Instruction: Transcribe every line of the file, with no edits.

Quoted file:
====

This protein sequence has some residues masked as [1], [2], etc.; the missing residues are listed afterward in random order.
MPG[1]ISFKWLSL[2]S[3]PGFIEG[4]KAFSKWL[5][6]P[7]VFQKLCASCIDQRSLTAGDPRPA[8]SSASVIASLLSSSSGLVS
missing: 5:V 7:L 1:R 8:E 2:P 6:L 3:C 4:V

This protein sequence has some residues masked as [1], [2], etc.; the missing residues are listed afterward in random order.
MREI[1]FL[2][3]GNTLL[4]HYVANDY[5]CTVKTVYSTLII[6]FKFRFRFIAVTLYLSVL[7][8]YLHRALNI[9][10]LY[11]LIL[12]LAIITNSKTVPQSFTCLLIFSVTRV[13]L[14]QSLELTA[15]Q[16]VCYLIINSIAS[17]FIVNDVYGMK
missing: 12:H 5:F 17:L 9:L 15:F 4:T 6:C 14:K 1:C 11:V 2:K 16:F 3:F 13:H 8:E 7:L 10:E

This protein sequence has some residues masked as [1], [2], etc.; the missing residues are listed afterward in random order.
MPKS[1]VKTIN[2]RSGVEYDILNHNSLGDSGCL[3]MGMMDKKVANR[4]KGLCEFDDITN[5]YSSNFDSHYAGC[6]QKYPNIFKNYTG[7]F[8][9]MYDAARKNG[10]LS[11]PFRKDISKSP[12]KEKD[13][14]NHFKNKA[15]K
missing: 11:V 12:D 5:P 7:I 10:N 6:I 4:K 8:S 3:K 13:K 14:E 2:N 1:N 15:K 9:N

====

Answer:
This protein sequence has some residues masked as [1], [2], etc.; the missing residues are listed afterward in random order.
MPG[1]ISFKWLSL[2]S[3]PGFIEG[4]KAFSKWL[5][6]P[7]VFQKLCASCIDQRSLTAGDPRPA[8]SSASVIASLLSSSSGLVS
missing: 5:V 7:L 1:R 8:E 2:P 6:L 3:C 4:V

This protein sequence has some residues masked as [1], [2], etc.; the missing residues are listed afterward in random order.
MREI[1]FL[2][3]GNTLL[4]HYVANDY[5]CTVKTVYSTLII[6]FKFRFRFIAVTLYLSVL[7][8]YLHRALNI[9][10]LY[11]LIL[12]LAIITNSKTVPQSFTCLLIFSVTRV[13]L[14]QSLELTA[15]Q[16]VCYLIINSIAS[17]FIVNDVYGMK
missing: 12:H 5:F 17:L 9:L 15:F 4:T 6:C 14:K 1:C 11:V 2:K 16:F 3:F 13:H 8:E 7:L 10:E

This protein sequence has some residues masked as [1], [2], etc.; the missing residues are listed afterward in random order.
MPKS[1]VKTIN[2]RSGVEYDILNHNSLGDSGCL[3]MGMMDKKVANR[4]KGLCEFDDITN[5]YSSNFDSHYAGC[6]QKYPNIFKNYTG[7]F[8][9]MYDAARKNG[10]LS[11]PFRKDISKSP[12]KEKD[13][14]NHFKNKA[15]K
missing: 11:V 12:D 5:P 7:I 10:N 6:I 4:K 8:S 3:K 13:K 14:E 2:N 1:N 15:K 9:N